In June, West Berlin, NJ, became the home to the country’s first construction theme park, Diggerland. When I first saw the billboard on I-95, I was skeptical, but intrigued. The whole thing seemed like a showcase for JCB construction equipment and a tool to encourage children over 36 inches tall – the height requirement for all the rides – to get interested in a career of labor. But as a photographer, the visual possibilities of the visual possibilities of spinning carnival rides built from big yellow construction equipment seemed endless. So, I bought my tickets. 

Michael Bucher is a photographer and writer in Philadelphia. You’ll find his work, among other places, on The Smart Set, Table Matters, and at JUMP Magazine, where he is the photo editor.

It was headline news a couple months ago. Barbie, the doll, was featured in this year’s Sports Illustrated Swimsuit edition, part of a tribute for the fifty-year anniversary celebration of the magazine’s most popular annual issue. The New York Times, Forbes, CNN, and the Washington Post covered the story; dozens more articles appeared in online publications. “At age fifty-five,” quipped the accompanying feature article in Sports Illustrated, Barbie was the magazine’s oldest “rookie” model but “we’re not buying her ‘no plastic surgery’ claim.” In the days that followed, there was so much negative buzz flying through cyberspace about her appearance in the magazine that Mattel, Barbie’s representative, tweeted that Barbie was #unapologetic about her posing in the Swimsuit issue. Sports Illustrated followed, echoing the same sentiment.

A few weeks later, it was announced that the Girl Scouts was severing its partnership with Barbie, since she no longer lives up to… More…

I collect thumb toys. Few people know thumb toys by name, but most everybody has seen one. Thumb toys are those small figures that stand atop a little pedestal that fits in the palm of your hand. Push a button under the pedestal and tension is released from strings within the figure; it falls. Let go and the figure rights itself.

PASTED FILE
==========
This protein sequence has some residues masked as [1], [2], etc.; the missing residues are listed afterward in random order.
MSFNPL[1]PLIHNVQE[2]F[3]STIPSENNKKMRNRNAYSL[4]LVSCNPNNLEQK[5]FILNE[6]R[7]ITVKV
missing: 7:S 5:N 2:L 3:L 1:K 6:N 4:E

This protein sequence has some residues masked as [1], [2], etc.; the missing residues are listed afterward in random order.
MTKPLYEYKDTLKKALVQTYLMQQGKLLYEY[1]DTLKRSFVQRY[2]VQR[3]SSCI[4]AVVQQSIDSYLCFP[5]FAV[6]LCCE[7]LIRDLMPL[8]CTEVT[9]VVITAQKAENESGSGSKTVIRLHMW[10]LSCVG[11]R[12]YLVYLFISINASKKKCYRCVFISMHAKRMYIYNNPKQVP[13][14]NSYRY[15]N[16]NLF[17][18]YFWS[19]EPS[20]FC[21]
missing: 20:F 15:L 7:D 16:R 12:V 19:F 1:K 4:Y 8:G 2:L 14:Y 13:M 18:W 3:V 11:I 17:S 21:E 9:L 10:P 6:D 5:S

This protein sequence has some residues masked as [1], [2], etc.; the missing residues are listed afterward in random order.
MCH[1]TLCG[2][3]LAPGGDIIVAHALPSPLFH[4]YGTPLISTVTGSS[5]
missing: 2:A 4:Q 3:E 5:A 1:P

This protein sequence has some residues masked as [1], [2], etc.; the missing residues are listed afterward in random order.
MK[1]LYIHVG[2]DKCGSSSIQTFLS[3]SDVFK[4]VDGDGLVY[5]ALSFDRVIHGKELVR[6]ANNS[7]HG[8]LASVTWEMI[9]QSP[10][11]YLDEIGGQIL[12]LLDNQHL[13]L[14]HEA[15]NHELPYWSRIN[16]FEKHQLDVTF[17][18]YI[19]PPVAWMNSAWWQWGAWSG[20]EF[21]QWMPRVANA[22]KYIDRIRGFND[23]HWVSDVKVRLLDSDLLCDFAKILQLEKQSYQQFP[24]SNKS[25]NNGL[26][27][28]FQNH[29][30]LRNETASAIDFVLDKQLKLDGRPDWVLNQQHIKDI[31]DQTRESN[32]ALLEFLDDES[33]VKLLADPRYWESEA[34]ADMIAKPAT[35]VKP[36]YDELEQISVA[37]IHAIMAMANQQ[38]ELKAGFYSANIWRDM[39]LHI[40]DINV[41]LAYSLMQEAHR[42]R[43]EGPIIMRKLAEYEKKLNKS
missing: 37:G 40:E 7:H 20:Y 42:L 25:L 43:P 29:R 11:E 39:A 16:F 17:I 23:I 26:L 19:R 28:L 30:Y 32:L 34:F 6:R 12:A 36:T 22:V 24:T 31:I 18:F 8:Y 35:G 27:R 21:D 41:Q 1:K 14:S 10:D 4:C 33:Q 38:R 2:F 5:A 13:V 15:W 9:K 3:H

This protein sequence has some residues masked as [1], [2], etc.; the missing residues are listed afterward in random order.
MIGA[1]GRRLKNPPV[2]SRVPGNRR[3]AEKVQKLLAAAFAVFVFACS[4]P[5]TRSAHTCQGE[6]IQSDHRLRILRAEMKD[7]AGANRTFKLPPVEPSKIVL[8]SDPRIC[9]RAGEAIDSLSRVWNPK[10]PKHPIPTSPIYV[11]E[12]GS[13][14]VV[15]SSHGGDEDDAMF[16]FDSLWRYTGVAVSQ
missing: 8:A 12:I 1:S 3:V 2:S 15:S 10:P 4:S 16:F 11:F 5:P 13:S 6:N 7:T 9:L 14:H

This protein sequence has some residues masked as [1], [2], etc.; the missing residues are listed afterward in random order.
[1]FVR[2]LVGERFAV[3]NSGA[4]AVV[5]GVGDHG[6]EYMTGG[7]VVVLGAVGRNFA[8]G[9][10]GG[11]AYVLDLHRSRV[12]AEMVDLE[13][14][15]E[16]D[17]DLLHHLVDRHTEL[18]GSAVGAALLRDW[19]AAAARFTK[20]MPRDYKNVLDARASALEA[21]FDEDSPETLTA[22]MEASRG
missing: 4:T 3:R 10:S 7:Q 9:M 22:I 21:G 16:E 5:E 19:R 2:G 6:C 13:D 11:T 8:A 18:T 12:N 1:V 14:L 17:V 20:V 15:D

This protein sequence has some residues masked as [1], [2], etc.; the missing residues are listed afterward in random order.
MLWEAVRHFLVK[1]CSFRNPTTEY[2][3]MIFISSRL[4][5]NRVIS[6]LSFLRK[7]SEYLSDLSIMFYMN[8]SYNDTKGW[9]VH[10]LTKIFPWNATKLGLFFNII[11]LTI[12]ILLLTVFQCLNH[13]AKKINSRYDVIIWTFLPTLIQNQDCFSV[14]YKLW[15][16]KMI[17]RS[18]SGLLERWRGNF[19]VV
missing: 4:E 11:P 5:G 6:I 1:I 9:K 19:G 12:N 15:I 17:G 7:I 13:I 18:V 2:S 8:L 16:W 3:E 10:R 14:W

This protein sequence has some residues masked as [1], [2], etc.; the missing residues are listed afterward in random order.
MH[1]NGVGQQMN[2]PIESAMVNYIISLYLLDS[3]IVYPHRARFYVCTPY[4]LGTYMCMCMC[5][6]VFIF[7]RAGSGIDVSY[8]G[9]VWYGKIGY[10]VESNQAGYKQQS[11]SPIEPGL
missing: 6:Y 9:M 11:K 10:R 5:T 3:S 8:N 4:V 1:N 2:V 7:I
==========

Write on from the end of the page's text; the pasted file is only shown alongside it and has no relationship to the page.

I currently own 152 thumb toys. The breadth of the thumb toy world is impressive. The figures in my collection include robots, ghosts, elephants, turtles, dancing ants, circus strongmen, Curious George, a British cop, a bride and groom, a signing frog who swings on a cattail, Frankenstein, and the Fernsehturm television tower in Berlin.

I offer this as background to why I only started to personally click with the 108th Annual American International Toy… More…

As Harley-Davidson Ken #2, Barbie’s perennial boy toy is presented with a scruffy beard and a stand of old-growth chest hair that would make Tom Selleck proud. His leather and denim duds are accessorized with testeronic man-bling: a heavy-duty Harley belt buckle and a dangling wallet chain. On his left forearm, his tough plastic flesh has been permanently ornamented with a “Born to ride” tattoo. Harley-Davidson Ken Doll #2 is aimed at collectors and the ladies love him. “What I would not have given to have this bad-to-the-bone sexy Ken when I was growing up!!” enthuses one at Amazon. “My Barbie’s [sic] are all falling over themselves trying to get next to this bad boy,” exclaims another.

 

And yet it turns out that even rugged, undomesticated Ken — Ken at his most virile, redolent of leather… More…